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France: Women in the Revolution

Agathe de Rambaud

Bedroom of Marie Antoinette, Palace of Versailles, France. 1901. Library of Congress Prints and Photographs Division.

Agathe de Rambaud (Agathe-Rosalie Mottet) was born in Versailles on December 10, 1764 and died on October 18, 1853 near Avignon in the south of France. She was the official nurse in charge of the royal children of Louis XVI and Marie Antoinette. Chosen by Antoinette herself, Rambaud is said to have rarely left the young Louis-Charles, Duke of Normandy (later the Dauphin). In keeping with the times she very likely spent more time with the young boy than did his own mother, the Queen. Rambaud desperately wanted to stay with the royal family when they were in captivity but she was not permitted. She was forced at certain intervals to go into hiding. Following the course of her life, Rambaud would be forever haunted, or blessed (depending on the governing powers) by her former service to the royal family. As France underwent political transitions from the First French Republic, to the Consulate, to the First French Empire, she had to be an extremely delicate and diplomatic advocate for herself and for her own family. She survived through the Bourbon Restoration and the July Monarchy almost solely on the meager pension she received as "former lady of the chamber of the Dauphin, son of Louis XVI". It seems clear that Agathe de Rambaud was a woman who was capable of adapting to the swift changes in the social climate of the day and doing her best, like any good nanny, to take care of the close family surrounding her.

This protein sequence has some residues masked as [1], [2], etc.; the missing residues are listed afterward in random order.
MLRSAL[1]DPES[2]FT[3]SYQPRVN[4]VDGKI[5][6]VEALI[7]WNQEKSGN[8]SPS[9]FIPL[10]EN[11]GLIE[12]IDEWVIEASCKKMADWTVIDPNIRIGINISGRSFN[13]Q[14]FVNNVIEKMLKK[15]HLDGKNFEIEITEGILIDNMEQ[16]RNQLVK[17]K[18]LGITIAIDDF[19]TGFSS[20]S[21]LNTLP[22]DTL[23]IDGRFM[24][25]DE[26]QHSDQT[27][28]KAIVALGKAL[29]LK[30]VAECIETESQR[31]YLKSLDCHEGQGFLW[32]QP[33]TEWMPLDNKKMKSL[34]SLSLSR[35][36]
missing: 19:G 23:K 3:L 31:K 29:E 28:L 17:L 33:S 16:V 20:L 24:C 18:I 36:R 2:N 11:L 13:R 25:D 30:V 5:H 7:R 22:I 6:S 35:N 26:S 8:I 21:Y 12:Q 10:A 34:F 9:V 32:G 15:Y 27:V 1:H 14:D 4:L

For an overview of French women in history and the evolution of the French feminist movement, please see the research guide Feminism & French Women in History.

Selected Resources

The following titles link to fuller bibliographic information in the Library of Congress Online Catalog. Links to additional online content are included when available.

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